Of all the things on your regular cleaning checklist—from sweeping floors to wiping down kitchen counters—there’s one major spot you may have missed: your walls. Over time, dust, stains, and marks can build up, making your walls look dull and less than ideal. By adding wall washing to your cleanup routine, you can make your walls look nice and fresh, almost like you just got a fresh coat of paint.
Don’t know where to start? Here's a complete guide for how to clean your walls.
- Towels, newspaper, or drop cloth
- Microfiber cloths
- Cloth, rag, or soft sponge
- Two buckets
- Liquid soap
- Magic Eraser
How to Clean Your Walls
Step 1: Prep the Room and Supplies
First, you’re going to want to clear out your space. Remove any wall art, lamps, or objects and move furniture out of the way so you have more than enough room to clean. Then lay out towels, newspaper, or a drop cloth on the floor by the base of the wall to catch any excess water or dust while you clean.
As for cleaning supplies, prepare two buckets of water: one with a cleaning solution and another with warm water to rinse your cloth or sponge between uses. According to Ryan Daniel Santos, Operations Manager at the home cleaning service Spekless, you can mix a quarter-teaspoon of liquid soap with water to make an easy, at-home wall cleaner.
You can also use a non-abrasive, all-purpose cleaner to clean your walls instead of homemade mixtures.
Step 2: Dust the Surfaces
Next up is dry-dusting the wall from the bottom-up. Kadi Dulude, the founder of New York City-based home cleaning service Wizard of Homes, recommends using either a microfiber cloth or dust mop like a Swiffer Sweeper to help you reach those high-up places. And don’t forget the corners, which is where dust is bound to collect since your last cleaning.
Step 3: Spot Clean the Wall
After dusting, turn your attention to any stains, discolorations, or scuff marks. Both Dulude and Santos recommend using the Mr. Clean Magic Eraser for spot removal. “Just be careful and test it first,” Dulude says. “It takes some paint brands off or dulls the cleaned spot very easily.”
For more stubborn stains, you can use a combination of two cups of ammonia and one gallon of water, according to Santos. But make sure the space is well-ventilated and be sure to spot test with this solution, too.
Step 4: Wash with Water or a Cleaning Solution
Now that you’ve dusted and spot cleaned, it’s time to thoroughly wash your walls with a damp cloth, rag, or sponge, a bucket of clean water, and a bucket of cleaning solution, whether it’s a soap and water mixture or non-abrasive, all-purpose cleaner.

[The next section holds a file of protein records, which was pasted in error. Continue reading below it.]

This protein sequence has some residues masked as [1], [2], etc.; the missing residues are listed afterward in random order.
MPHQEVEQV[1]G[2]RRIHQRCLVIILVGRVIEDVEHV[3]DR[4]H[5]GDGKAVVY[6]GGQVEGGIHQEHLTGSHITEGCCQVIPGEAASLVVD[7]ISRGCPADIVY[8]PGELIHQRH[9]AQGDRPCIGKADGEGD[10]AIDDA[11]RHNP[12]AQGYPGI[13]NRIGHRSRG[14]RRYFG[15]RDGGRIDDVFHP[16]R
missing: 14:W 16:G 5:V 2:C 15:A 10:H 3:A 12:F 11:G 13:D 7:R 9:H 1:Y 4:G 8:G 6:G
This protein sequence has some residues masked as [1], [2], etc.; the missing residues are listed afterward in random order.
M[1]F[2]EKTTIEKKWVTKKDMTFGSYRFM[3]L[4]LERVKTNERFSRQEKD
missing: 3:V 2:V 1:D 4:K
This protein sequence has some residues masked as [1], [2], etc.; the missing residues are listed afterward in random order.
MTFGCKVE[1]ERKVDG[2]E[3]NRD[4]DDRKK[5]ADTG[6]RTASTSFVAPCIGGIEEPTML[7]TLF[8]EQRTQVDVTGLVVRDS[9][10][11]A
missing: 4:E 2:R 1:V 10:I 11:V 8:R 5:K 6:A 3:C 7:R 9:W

“Start at the bottom of a wall and work up to the ceiling, overlapping areas as you clean and using a circular motion,” Jessica Ek, the director of digital communications at the American Cleaning Institute, says. “In this way, any dirty streaks can be wiped off the clean areas and will not leave marks that are hard to remove.”
Swap out your clean water bucket frequently as you rinse throughout washing. The last thing you want is to get your walls dirty again right after you cleaned them.
Step 5: Dry Walls with a Cloth
Wipe down the walls with a dry microfiber cloth. Or if the weather permits, you can open up your windows to let the walls air dry.
How to Clean Your Walls Without Stripping Paint
For cleaning painted walls, you’re going to want to know what kind of paint you’re working with. Semigloss and glossy paint finishes tend to be more durable and may handle tougher cleaners better.
Flat, eggshell, or satin paint finishes aren’t as durable, so try to avoid harsh chemicals and cleaning solutions. Opt for cleaning with only water or a mix of water and soap so you don’t scrub off any paint.
To avoid stripping paint, try to not scrub the walls too hard or use abrasive sponges.
How to Clean Walls With Wallpaper
Cleaning walls with wallpaper? Check your wallpaper’s specific cleaning instructions if you have access to them, otherwise, you can dry-dust your walls, according to Dulude. You can also use wallpaper cleaner to remove any marks, Ek says.
Is There a Quicker Way to Clean Walls?
Unfortunately, there’s no quick fix for a solid wall cleaning, since a deep clean can be time consuming, according to Dulude. But spot cleaning and dusting frequently can help maintain surfaces in between thorough cleanings.
How Often Should I Clean My Walls?
At the minimum, set enough time to clean your walls at least once a year, but there are a few factors to consider. “It really depends on the home’s location, how much the windows are kept open, and who lives in the house,” Dulude says. If your windows are always open and if you live in a high-traffic home with pets, kids, or roommates running around, you may need to clean your walls more frequently.
Are There Any Tips or Tricks for Cleaning Walls?
If there’s one tip that was unanimous among the experts we spoke to, it’s spot-testing an area before attempting to clean the entire wall. Whether you’re using only water, an at-home mix, or an all-purpose cleaner, you’re going to want to see how your walls respond to your cleaning solution.
“We’ve had instances where wall washing actually makes them look worse than before, or it takes so long that just dry-dusting and then painting would have made more sense,” Dulude says.